John McCain’s wave of political momentum is building as he comes off a major win in the winner-take-all Florida presidential primary and prepares to receive the endorsement Wednesday of one-time Republican national frontrunner Rudy Giuliani.

Wednesday night, the Arizona Republican will come face-to-face with former Massachusetts Gov. Mitt Romney in what has been narrowed to basically a two-man race between the two. Romney came in a close second place in Florida’s polls.

The dwindling field of GOP contenders will travel coast-to-coast Wednesday, leaving The Sunshine State to debate in California, the biggest state on next week’s Super Tuesday primary battle royale of more than 20 contests.

Both men are predicting they’ll come out on top after next week’s voting.

“My friends, in one week we will have as close to a national primary as we’ve ever had in this country. I intend to win it and be the nominee of our party,” McCain told supporters Tuesday night.

Romney, appearing on FOX News Wednesday morning, said the choice for voters is either for McCain, “or do they want to vote for me — who does his best to bring together the Republican coalition that Ronald Reagan built.

“I think I stand a good chance in that contest,” Romney said.

Giuliani, who placed a disappointing third place Tuesday even after staking his entire political fortune on the state, told reporters Tuesday he would be heading to California, but did not say he would specifically attend the debate — an early sign the campaign wouldn’t exist by debate time Tuesday.

And sources confirm to FOX News that the endorsement is sealed up, with only the McCain campaign to dictate when the event will happen later Wednesday.

Tuesday night, McCain praised Giuliani’s efforts in the campaign.

“I want to thank my dear friend, my dear friend, Rudy Giuliani, who invested his heart and soul in this primary and who conducted himself with all the qualities of the exceptional American leader he truly. … Thank you, Rudy, for all you have added to this race and for being an inspiration to me and millions of Americans,” McCain said.

Giuliani and the traveling press corps were set to depart Orlando, Fla., at 9:15 a.m. in a chartered 727 with a planned refueling stop in Texas en route to California, where a press conference is scheduled at about 3 p.m. PT (6 p.m. ET) at the Reagan Presidential Library, although Giuliani’s press aides say McCain’s staff will finalize the details.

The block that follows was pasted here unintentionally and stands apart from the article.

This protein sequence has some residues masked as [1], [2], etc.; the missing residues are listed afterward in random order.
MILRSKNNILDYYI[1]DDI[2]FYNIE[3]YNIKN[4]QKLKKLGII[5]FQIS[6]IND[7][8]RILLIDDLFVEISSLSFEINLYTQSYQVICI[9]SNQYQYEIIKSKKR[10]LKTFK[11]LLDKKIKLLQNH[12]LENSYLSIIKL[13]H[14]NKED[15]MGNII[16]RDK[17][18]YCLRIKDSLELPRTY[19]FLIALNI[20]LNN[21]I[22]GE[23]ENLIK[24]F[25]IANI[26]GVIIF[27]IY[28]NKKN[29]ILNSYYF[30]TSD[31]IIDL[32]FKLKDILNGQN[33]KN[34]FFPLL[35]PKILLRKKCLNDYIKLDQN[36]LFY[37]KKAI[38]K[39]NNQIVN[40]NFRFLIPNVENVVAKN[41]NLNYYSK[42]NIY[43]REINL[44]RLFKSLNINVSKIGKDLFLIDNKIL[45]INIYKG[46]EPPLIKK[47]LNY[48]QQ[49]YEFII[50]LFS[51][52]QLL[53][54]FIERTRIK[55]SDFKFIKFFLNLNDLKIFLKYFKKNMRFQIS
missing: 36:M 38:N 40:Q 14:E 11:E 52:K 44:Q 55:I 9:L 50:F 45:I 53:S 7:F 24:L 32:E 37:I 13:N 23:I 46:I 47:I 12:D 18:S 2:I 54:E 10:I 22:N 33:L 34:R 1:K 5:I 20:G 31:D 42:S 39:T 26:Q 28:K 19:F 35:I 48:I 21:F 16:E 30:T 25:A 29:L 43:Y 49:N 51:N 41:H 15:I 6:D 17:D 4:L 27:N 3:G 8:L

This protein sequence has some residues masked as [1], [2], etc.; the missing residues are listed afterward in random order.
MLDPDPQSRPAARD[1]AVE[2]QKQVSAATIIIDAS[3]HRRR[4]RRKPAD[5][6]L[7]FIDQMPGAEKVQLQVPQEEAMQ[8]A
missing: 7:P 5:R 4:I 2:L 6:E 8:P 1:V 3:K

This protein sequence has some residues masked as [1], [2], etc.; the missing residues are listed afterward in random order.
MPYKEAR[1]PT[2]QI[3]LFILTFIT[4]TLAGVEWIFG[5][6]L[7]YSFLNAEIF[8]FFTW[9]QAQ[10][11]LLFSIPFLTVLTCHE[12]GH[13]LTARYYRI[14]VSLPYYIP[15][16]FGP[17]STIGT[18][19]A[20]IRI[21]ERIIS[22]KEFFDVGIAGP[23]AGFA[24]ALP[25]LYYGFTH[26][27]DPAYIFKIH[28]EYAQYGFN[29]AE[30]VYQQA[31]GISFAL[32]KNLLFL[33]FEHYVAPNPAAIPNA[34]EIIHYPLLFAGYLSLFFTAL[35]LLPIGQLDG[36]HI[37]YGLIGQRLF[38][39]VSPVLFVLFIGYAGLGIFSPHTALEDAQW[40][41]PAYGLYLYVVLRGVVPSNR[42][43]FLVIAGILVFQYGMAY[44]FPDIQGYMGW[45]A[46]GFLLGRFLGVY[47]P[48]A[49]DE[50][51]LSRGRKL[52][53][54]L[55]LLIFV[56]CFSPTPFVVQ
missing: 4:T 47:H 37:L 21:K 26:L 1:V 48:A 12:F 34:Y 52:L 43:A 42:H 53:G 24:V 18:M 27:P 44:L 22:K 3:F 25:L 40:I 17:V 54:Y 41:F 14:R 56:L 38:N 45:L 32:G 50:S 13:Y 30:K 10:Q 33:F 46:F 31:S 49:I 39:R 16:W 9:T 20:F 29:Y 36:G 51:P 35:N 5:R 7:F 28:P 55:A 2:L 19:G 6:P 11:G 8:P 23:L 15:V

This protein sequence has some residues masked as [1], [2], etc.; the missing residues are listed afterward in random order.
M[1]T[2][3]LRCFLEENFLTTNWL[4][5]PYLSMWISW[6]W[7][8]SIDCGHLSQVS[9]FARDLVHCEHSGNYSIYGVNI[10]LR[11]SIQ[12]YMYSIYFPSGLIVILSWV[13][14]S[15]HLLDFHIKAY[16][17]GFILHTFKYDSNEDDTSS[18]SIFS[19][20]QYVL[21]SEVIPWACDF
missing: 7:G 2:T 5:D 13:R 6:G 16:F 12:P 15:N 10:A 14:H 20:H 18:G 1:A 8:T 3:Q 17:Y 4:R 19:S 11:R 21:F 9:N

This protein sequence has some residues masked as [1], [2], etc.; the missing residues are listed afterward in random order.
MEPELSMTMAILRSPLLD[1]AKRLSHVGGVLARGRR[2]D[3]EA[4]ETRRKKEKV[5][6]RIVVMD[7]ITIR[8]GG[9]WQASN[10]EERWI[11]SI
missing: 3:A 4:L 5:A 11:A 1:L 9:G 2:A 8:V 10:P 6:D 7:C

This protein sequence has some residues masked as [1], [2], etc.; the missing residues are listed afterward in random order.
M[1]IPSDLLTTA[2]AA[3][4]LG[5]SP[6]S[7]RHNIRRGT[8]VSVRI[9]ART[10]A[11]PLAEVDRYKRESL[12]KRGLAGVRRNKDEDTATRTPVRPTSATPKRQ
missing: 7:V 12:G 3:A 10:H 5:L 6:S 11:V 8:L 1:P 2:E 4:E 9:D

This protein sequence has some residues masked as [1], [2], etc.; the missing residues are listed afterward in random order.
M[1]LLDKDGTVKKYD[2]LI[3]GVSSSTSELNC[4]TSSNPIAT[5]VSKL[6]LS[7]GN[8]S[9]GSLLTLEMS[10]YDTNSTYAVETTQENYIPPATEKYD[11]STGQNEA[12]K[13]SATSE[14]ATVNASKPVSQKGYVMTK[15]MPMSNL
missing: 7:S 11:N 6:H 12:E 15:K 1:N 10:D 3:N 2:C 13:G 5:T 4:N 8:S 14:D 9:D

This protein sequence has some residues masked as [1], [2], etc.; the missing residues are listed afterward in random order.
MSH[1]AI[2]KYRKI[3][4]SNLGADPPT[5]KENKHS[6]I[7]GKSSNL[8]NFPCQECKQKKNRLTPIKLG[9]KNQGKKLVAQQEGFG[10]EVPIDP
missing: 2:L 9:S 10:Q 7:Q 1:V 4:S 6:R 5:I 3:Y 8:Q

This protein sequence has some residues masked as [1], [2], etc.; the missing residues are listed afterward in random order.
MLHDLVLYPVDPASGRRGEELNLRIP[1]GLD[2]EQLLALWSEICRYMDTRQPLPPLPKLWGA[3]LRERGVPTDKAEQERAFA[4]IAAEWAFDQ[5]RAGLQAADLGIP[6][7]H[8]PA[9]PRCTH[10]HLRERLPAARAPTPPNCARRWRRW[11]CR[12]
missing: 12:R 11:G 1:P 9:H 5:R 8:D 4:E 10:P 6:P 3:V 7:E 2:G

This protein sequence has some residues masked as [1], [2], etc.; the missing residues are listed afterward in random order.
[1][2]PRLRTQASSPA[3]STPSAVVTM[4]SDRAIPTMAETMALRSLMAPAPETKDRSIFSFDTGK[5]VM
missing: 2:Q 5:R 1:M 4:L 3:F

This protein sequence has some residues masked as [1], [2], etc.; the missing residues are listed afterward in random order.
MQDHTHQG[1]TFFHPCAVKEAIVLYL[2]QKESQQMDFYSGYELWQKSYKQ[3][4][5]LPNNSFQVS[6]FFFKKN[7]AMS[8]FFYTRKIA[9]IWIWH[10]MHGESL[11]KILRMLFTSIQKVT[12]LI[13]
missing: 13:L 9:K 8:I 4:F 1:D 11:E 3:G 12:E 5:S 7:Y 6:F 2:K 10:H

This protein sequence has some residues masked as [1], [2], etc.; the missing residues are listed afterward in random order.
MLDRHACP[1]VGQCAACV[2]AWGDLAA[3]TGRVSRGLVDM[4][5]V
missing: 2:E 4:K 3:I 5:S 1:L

Giuliani looked upbeat this morning and just grabbed a coffee on the way to his parked car at the hotel.

California — The Golden State — could prove to be another state of fortune for McCain as the popular and famous Republican Gov. Arnold Schwarzenegger appears to be nearing a McCain endorsement.

In an interview this week with The San Francisco Chronicle, Schwarzenegger reportedly tiptoed around a McCain endorsement, praising him for his ability to work across party lines while facing a torrent of criticism from conservatives.

“I think that you should never worry about being hammered,” Schwarzenegger told the Chronicle. “If you want to lead, there will always be people against it. I hear this kind of stuff all the time.”

And Tuesday, Schwarzenegger praised McCain’s work on the environment, according to a local ABC News report.

Part of the credit to McCain’s win in Florida has been given to a late endorsement by Gov. Charlie Crist, who upon giving the endorsement offered his state political machine to get out the vote on behalf of McCain.

All this means a steeper battle Romney. Romney also has grabbed wins along the way in Wyoming and Nevada, giving him the second-most Republican delegates even after losing all of Florida’s 57 available delegates to McCain Tuesday night.

For his part, Romney is dismissing suggestions that Florida is pointing to a McCain mandate, with a campaign staffer telling FOX News, “There are two horses coming out of Florida.”

Also expected at the debate Wednesday night at the Reagan Presidential Library in Simi Valley, Calif., is former Arkansas Gov. Mike Huckabee. Huckabee finished behind Giuliani Tuesday night, but promised to press on citing his expected strength among evangelical Christians in southern states like Arkansas, Alabama, Georgia and other southern states.